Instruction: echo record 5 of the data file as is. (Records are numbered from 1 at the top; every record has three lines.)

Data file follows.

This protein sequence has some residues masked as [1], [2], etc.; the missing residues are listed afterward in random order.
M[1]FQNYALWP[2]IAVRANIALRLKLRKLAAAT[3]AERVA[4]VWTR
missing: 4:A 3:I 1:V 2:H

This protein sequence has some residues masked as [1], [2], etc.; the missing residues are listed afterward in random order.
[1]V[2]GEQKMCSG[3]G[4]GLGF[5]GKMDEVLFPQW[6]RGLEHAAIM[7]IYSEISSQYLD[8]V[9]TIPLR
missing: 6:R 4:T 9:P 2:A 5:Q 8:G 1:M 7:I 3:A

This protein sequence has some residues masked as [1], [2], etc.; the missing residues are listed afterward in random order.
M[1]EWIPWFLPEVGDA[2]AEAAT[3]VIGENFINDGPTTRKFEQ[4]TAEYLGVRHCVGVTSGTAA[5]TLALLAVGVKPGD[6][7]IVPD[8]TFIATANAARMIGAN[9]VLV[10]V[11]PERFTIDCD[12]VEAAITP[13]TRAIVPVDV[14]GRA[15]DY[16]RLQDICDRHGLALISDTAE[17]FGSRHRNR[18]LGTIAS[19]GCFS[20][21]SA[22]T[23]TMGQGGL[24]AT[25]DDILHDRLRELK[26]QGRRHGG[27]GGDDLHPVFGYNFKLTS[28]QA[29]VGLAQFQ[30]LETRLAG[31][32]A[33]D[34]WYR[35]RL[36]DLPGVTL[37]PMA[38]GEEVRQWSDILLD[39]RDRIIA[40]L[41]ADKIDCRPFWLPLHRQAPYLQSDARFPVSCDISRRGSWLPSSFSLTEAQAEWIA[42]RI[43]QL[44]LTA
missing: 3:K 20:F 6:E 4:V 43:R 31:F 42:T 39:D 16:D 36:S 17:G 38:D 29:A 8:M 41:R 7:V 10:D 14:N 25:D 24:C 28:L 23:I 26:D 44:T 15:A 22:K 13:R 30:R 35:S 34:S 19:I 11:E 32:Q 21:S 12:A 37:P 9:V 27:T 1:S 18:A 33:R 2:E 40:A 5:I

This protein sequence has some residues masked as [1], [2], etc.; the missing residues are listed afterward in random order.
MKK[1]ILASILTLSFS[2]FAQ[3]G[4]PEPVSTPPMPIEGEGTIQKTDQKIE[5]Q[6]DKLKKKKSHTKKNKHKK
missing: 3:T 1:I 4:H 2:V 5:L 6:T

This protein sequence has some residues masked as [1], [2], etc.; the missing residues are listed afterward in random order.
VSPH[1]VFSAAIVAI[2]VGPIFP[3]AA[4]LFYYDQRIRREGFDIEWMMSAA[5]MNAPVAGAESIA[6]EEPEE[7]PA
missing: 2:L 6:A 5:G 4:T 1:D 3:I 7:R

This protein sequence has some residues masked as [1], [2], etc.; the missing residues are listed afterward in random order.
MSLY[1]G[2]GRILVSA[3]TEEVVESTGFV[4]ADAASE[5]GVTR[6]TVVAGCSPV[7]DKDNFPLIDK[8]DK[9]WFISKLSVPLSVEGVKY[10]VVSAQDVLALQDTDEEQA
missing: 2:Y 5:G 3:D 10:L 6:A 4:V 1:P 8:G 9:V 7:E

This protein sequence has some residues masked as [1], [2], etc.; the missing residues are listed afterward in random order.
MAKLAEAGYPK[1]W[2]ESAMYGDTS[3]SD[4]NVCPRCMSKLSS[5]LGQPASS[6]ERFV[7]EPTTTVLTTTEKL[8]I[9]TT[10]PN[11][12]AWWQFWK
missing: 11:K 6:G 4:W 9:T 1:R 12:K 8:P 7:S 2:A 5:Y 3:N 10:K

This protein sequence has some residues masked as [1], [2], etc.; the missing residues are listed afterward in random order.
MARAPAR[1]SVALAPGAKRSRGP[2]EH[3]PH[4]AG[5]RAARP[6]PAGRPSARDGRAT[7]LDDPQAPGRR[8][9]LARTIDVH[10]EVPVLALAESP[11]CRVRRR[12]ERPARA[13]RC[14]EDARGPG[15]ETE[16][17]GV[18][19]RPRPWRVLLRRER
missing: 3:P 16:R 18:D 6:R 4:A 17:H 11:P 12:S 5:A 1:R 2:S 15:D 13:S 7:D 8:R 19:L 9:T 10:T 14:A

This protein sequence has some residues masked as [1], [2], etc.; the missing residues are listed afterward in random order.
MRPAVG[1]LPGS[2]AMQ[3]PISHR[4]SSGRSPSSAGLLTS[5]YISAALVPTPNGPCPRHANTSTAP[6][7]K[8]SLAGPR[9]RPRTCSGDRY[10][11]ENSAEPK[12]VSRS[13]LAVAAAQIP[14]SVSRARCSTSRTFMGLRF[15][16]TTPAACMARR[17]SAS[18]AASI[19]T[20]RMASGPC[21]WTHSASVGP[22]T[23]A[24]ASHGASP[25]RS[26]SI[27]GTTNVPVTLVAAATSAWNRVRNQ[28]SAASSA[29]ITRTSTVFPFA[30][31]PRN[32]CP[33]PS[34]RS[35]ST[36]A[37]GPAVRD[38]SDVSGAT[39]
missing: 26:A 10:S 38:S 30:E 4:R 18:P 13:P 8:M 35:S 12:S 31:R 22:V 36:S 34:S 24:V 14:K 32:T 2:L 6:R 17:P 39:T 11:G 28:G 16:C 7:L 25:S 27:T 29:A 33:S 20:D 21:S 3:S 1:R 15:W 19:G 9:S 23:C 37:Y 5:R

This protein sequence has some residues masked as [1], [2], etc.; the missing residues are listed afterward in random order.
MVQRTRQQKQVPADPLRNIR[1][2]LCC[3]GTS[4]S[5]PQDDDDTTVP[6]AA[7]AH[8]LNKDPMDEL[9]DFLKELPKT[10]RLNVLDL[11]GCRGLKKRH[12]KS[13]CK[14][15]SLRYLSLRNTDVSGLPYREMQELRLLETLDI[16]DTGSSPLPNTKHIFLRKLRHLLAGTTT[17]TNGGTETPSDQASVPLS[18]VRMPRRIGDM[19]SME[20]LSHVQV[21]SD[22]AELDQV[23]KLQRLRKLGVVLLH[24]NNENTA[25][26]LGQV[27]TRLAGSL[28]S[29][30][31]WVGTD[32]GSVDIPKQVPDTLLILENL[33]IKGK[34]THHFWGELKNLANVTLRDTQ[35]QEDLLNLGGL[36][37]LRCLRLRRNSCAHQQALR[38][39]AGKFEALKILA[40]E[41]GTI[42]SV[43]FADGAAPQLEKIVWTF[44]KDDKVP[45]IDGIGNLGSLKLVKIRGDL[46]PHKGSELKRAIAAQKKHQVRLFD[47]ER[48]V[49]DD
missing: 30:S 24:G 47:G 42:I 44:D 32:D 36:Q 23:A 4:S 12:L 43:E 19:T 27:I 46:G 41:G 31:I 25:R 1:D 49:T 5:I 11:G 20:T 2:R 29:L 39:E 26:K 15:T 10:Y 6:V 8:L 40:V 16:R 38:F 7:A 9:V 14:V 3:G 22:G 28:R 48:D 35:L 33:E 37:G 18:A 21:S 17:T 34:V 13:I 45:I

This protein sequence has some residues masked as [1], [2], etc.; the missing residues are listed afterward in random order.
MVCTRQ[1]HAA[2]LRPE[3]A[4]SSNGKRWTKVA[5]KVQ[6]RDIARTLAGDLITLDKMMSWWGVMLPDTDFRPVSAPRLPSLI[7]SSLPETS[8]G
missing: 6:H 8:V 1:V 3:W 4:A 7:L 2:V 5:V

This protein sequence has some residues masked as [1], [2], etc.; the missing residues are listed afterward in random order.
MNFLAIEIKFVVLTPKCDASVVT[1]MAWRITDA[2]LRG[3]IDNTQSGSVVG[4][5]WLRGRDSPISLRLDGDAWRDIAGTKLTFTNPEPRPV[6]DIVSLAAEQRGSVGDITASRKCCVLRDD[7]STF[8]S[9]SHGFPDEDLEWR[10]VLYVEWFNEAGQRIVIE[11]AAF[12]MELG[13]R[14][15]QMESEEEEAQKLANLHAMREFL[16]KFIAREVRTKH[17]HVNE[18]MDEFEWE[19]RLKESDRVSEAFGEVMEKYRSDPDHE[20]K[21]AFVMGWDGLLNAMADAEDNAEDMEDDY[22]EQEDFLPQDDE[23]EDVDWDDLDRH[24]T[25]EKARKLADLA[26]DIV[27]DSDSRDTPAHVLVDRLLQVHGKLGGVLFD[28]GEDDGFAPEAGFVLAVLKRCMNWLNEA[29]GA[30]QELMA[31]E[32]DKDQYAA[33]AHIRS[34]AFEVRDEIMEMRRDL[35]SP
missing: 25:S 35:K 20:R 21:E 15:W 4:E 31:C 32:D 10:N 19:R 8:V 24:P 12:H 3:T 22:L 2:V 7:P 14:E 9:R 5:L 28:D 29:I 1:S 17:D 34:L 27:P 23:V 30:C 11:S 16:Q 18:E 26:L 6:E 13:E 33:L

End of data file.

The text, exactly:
This protein sequence has some residues masked as [1], [2], etc.; the missing residues are listed afterward in random order.
VSPH[1]VFSAAIVAI[2]VGPIFP[3]AA[4]LFYYDQRIRREGFDIEWMMSAA[5]MNAPVAGAESIA[6]EEPEE[7]PA
missing: 2:L 6:A 5:G 4:T 1:D 3:I 7:R